As for how interesting this first chapter is, the concept is great but the execution could use a bit of polish. I really like the idea of a tense situation where the bad guy ends up tricking the protagonist into doing something evil. If you want to polish this up, start getting rid of needless sentences and words. You don't have to tell me ...she grabbed him firmly by his coat with both of her hands and both of them stopped moving. They were looking right into each others eyes. She shouted.
This is the type of stuff that needs some work.
e.g. She snatched him by the coat and wrenched him in, glaring down into beady eyes.
For starters, the bold dialog throws me off. I know some writers use bold text to indicate when a deity is talking or to show magically infused words, but I’m unsure of the purpose here. Without knowing the reason, it comes off looking like an accident.
It’s also hard to tell which character is talking when every line of dialog is sitting in its own paragraph.
Instead of writing the dialog in two paragraphs like this:
She frowned and whispered under her breath.
"You are a victim now."
You could try:
She frowned and whispered under her breath, "You are a victim now.”
It’s good practice to start a new paragraph whenever a new character is talking, but it’s unnecessary when the speaker is the same one performing the action.
The first line is good ("Did you kill her?") but it gets confusing after that. Most new writers make the mistake of telling readers too much on the first page, but this airs in the opposite direction. Opening with dialog and action is good, but you also need time to let the tension build before you start setting everything on fire. The payoff at the end of a scene is only as good as its setup. I can tell you’re trying to create drama and conflict, but without any context, the attempt falls flat. What are the protagonist’s goals? Why should we root for her?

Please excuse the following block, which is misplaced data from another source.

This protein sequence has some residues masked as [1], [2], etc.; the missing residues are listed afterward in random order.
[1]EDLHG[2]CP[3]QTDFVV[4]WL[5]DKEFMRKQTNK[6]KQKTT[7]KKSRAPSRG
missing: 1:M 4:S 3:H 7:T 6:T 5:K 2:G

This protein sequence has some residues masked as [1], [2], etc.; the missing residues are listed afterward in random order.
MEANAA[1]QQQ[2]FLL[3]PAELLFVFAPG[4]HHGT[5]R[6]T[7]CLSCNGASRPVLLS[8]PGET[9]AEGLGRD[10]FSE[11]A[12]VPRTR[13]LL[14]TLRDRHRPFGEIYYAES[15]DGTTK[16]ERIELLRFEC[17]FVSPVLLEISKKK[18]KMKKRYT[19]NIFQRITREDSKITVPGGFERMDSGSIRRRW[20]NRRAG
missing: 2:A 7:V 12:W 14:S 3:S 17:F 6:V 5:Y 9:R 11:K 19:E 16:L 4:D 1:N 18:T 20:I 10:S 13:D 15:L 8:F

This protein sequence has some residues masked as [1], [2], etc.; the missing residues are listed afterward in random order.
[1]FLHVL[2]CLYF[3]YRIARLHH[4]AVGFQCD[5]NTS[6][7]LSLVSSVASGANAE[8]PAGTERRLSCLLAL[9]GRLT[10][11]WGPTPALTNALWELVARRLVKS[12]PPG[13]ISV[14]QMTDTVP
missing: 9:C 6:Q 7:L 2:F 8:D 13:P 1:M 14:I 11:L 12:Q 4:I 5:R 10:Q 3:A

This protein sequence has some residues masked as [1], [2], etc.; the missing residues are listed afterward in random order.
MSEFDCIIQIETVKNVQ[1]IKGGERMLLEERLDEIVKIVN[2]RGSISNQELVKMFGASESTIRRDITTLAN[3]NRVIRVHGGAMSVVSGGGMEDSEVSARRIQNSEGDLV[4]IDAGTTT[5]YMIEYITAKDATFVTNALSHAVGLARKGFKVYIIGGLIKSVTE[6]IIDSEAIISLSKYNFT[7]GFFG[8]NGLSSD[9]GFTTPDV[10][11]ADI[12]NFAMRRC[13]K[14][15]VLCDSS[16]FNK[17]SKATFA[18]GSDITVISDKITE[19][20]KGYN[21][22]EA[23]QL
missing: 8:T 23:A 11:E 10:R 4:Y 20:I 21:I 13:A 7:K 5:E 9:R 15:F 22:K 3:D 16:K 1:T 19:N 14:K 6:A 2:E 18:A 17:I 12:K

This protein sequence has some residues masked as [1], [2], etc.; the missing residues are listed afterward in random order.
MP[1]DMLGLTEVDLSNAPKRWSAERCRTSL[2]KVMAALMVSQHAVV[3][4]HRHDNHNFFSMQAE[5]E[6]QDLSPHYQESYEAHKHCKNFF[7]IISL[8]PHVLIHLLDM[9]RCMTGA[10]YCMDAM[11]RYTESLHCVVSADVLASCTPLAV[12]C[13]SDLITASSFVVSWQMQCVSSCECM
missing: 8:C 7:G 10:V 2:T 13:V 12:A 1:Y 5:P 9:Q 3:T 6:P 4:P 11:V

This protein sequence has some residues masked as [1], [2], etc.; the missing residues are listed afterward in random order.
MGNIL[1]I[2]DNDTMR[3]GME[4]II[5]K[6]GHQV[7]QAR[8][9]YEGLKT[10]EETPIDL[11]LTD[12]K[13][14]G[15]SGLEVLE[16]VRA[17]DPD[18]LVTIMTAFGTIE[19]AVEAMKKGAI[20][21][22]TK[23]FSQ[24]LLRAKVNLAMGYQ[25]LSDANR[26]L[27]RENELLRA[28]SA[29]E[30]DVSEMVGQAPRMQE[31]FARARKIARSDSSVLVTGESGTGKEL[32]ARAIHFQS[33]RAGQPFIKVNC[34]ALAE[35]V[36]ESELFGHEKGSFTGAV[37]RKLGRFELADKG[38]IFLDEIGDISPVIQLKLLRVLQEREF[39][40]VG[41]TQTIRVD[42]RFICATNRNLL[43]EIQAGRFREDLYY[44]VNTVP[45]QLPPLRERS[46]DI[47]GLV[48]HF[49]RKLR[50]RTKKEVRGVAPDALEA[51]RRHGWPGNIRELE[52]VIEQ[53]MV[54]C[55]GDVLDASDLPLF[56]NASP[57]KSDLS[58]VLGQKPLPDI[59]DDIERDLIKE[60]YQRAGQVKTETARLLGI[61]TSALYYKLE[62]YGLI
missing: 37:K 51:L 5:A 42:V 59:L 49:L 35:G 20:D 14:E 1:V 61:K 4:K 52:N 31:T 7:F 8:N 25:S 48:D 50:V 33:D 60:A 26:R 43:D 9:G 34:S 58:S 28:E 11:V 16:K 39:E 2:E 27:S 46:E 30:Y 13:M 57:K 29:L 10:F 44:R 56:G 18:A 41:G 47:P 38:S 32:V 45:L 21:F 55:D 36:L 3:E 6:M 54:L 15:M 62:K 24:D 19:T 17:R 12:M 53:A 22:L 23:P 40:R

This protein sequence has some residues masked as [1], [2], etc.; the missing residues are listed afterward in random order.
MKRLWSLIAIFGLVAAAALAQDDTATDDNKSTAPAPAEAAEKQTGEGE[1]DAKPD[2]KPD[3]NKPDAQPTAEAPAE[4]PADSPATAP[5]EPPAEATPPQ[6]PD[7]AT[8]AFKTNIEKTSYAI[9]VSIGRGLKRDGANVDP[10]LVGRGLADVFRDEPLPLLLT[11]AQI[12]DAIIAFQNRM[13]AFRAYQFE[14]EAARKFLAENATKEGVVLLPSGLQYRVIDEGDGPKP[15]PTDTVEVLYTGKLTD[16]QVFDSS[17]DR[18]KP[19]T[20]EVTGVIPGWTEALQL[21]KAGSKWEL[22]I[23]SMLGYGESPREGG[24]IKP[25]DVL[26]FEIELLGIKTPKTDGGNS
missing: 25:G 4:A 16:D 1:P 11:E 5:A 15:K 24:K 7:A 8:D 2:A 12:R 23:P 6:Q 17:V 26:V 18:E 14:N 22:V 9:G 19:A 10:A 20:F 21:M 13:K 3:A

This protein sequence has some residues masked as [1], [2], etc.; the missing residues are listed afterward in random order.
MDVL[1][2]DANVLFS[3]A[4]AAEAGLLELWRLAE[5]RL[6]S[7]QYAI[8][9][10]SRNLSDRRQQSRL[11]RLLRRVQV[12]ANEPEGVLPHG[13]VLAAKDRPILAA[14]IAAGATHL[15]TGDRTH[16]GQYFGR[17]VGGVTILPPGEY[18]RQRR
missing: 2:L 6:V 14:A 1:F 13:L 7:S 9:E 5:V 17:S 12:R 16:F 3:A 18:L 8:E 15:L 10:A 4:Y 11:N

You don't need to give us her entire backstory in the first scene, but some relevant details might help. In fact, confrontations like this are often the best place for descriptions because they'll feel more fast-paced.
Hope that helps!
I generally use my first chapter for world building. It's a habit I picked up from reading (and hell, even watching) LOTR.
The boy stepped back with a grin on his face, matching her stride for stride, until she grabbed him by the coat with both hands.
"Answer me!" she demanded.
The boy shrugged, smiling even more. Akira opened her right hand, her palm burning with fire in orange and red.
"I should have killed you when I had the chance," she screamed, losing control.
He giggled while trying to talk, his voice deep and unrecognizable, as if thousands were speaking with his mouth.
"I don't remember," the voices said. "All victims look the same to me."
She frowned and whispered under her breath. "You are a victim now."
Do you see what I did here? I told the same story as you, using only half the number of words and sentences.
I eliminated the redundancy (started to approach and started to walk -- both of her hands and both of them -- took her right hand and opened her hand -- GLANCED with a LOOK -- started to giggle and started to talk -- his voice and thousands of voices)
I wrote in an active voice (APPROACHED instead of STARTED TO APPROACH -- WITH A GRIN instead of HAD A GRIN -- LOSING CONTROL instead of COULD NOT CONTROL -- GIGGLED WHILE TRYING TO TALK instead of STARTED TO GIGGLE AND STARTED TO TALK -- HIS VOICE DEEP instead of HIS VOICE WAS DEEP)
And I eliminated the obvious, such as the boy stopping after being grabbed, and Akira letting go of him with her hand in order to open it.
Now you do that with the rest of the passage. It will sound so much better! 😃
I liked it until the "I did not slaughter the town, you did" part. The next two paragraphs don't really hook me as good as the middle part, so I think it's a bad place to cut off, but this might be just me liking my dark, psychological stories with internal conflicts rather than external...